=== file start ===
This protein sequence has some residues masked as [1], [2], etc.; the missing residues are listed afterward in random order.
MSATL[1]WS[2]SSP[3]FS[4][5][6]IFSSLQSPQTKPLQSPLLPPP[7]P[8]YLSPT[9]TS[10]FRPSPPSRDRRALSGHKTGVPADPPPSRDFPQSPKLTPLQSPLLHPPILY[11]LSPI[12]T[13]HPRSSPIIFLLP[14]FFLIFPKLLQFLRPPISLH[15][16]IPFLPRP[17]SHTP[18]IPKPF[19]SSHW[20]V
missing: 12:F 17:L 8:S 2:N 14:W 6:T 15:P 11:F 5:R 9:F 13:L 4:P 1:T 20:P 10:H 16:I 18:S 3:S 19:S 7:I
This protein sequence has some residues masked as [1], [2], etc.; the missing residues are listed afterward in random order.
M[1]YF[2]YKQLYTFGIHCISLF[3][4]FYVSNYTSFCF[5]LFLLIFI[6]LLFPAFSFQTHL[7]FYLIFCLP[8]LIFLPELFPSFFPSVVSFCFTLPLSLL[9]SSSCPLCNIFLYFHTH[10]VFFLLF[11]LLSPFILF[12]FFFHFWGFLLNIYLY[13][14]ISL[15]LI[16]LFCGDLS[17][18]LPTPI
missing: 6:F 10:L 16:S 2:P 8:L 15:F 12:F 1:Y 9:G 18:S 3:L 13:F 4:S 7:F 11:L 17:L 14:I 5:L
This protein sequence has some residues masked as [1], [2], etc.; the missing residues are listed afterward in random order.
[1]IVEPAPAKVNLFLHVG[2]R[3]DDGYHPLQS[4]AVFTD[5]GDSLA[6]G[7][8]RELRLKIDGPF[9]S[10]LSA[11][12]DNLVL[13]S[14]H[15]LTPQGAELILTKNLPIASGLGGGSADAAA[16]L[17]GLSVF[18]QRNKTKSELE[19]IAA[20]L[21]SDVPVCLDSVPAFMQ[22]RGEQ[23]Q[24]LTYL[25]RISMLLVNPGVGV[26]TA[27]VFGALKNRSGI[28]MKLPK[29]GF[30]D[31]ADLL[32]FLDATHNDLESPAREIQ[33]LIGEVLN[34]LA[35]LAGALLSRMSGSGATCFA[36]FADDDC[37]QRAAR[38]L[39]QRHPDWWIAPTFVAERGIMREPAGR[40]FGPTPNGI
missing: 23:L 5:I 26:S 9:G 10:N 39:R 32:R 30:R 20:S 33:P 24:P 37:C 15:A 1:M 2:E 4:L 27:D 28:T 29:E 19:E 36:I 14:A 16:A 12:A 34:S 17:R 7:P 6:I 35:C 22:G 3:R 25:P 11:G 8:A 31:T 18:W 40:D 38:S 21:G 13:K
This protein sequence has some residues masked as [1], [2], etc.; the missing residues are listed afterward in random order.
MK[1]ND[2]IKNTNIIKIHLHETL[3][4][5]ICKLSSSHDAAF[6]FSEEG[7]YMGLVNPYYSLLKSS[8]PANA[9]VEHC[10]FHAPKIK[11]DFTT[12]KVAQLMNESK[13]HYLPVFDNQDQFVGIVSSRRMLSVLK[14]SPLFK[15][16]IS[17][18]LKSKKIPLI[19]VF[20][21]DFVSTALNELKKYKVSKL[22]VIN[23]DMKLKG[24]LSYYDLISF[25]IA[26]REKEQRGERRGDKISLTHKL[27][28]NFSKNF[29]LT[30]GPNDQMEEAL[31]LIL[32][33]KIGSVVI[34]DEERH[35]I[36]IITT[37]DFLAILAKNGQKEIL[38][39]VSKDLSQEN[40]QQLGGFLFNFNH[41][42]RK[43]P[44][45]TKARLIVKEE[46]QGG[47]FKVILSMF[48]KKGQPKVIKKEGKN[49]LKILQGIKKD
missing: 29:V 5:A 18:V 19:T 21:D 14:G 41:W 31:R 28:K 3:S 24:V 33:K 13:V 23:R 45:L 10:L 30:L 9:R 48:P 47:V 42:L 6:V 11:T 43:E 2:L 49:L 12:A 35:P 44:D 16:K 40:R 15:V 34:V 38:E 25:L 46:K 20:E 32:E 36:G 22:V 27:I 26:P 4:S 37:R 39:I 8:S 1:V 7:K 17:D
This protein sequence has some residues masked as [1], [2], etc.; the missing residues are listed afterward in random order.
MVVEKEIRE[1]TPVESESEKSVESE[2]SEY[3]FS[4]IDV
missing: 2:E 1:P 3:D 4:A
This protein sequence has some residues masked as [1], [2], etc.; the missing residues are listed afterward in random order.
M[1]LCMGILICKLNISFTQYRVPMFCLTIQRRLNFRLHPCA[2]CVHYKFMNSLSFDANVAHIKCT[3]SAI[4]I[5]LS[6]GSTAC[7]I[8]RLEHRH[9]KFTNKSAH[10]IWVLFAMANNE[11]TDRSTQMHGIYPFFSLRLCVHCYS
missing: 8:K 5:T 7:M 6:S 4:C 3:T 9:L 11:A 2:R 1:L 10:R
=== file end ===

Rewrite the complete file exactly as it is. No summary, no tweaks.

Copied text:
This protein sequence has some residues masked as [1], [2], etc.; the missing residues are listed afterward in random order.
MSATL[1]WS[2]SSP[3]FS[4][5][6]IFSSLQSPQTKPLQSPLLPPP[7]P[8]YLSPT[9]TS[10]FRPSPPSRDRRALSGHKTGVPADPPPSRDFPQSPKLTPLQSPLLHPPILY[11]LSPI[12]T[13]HPRSSPIIFLLP[14]FFLIFPKLLQFLRPPISLH[15][16]IPFLPRP[17]SHTP[18]IPKPF[19]SSHW[20]V
missing: 12:F 17:L 8:S 2:N 14:W 6:T 15:P 11:F 5:R 9:F 13:L 4:P 1:T 20:P 10:H 16:I 18:S 3:S 19:S 7:I
This protein sequence has some residues masked as [1], [2], etc.; the missing residues are listed afterward in random order.
M[1]YF[2]YKQLYTFGIHCISLF[3][4]FYVSNYTSFCF[5]LFLLIFI[6]LLFPAFSFQTHL[7]FYLIFCLP[8]LIFLPELFPSFFPSVVSFCFTLPLSLL[9]SSSCPLCNIFLYFHTH[10]VFFLLF[11]LLSPFILF[12]FFFHFWGFLLNIYLY[13][14]ISL[15]LI[16]LFCGDLS[17][18]LPTPI
missing: 6:F 10:L 16:S 2:P 8:L 15:F 12:F 1:Y 9:G 18:S 3:L 13:F 4:S 7:F 11:L 17:L 14:I 5:L
This protein sequence has some residues masked as [1], [2], etc.; the missing residues are listed afterward in random order.
[1]IVEPAPAKVNLFLHVG[2]R[3]DDGYHPLQS[4]AVFTD[5]GDSLA[6]G[7][8]RELRLKIDGPF[9]S[10]LSA[11][12]DNLVL[13]S[14]H[15]LTPQGAELILTKNLPIASGLGGGSADAAA[16]L[17]GLSVF[18]QRNKTKSELE[19]IAA[20]L[21]SDVPVCLDSVPAFMQ[22]RGEQ[23]Q[24]LTYL[25]RISMLLVNPGVGV[26]TA[27]VFGALKNRSGI[28]MKLPK[29]GF[30]D[31]ADLL[32]FLDATHNDLESPAREIQ[33]LIGEVLN[34]LA[35]LAGALLSRMSGSGATCFA[36]FADDDC[37]QRAAR[38]L[39]QRHPDWWIAPTFVAERGIMREPAGR[40]FGPTPNGI
missing: 23:L 5:I 26:S 9:G 10:N 39:R 32:R 30:R 20:S 33:P 24:P 37:C 15:A 1:M 2:E 4:L 27:D 28:T 29:E 19:E 36:I 14:A 16:A 12:A 34:S 17:R 7:P 6:I 35:C 22:G 3:R 25:P 11:G 8:A 31:T 18:W 40:D 38:S 21:G 13:K
This protein sequence has some residues masked as [1], [2], etc.; the missing residues are listed afterward in random order.
MK[1]ND[2]IKNTNIIKIHLHETL[3][4][5]ICKLSSSHDAAF[6]FSEEG[7]YMGLVNPYYSLLKSS[8]PANA[9]VEHC[10]FHAPKIK[11]DFTT[12]KVAQLMNESK[13]HYLPVFDNQDQFVGIVSSRRMLSVLK[14]SPLFK[15][16]IS[17][18]LKSKKIPLI[19]VF[20][21]DFVSTALNELKKYKVSKL[22]VIN[23]DMKLKG[24]LSYYDLISF[25]IA[26]REKEQRGERRGDKISLTHKL[27][28]NFSKNF[29]LT[30]GPNDQMEEAL[31]LIL[32][33]KIGSVVI[34]DEERH[35]I[36]IITT[37]DFLAILAKNGQKEIL[38][39]VSKDLSQEN[40]QQLGGFLFNFNH[41][42]RK[43]P[44][45]TKARLIVKEE[46]QGG[47]FKVILSMF[48]KKGQPKVIKKEGKN[49]LKILQGIKKD
missing: 29:V 5:A 18:V 19:T 21:D 14:G 41:W 31:R 28:K 3:S 24:V 33:K 13:V 23:R 45:L 10:L 30:L 9:R 48:P 47:V 42:L 6:V 11:T 43:E 2:L 49:L 12:A 35:P 44:D 16:K 40:R 15:V 34:V 38:E 25:L 46:K 20:E 32:E 36:G 22:V 27:I 26:P 4:S 37:R 39:I 8:S 1:V 7:K 17:D
This protein sequence has some residues masked as [1], [2], etc.; the missing residues are listed afterward in random order.
MVVEKEIRE[1]TPVESESEKSVESE[2]SEY[3]FS[4]IDV
missing: 2:E 1:P 3:D 4:A
This protein sequence has some residues masked as [1], [2], etc.; the missing residues are listed afterward in random order.
M[1]LCMGILICKLNISFTQYRVPMFCLTIQRRLNFRLHPCA[2]CVHYKFMNSLSFDANVAHIKCT[3]SAI[4]I[5]LS[6]GSTAC[7]I[8]RLEHRH[9]KFTNKSAH[10]IWVLFAMANNE[11]TDRSTQMHGIYPFFSLRLCVHCYS
missing: 8:K 5:T 7:M 6:S 4:C 3:T 9:L 11:A 2:R 1:L 10:R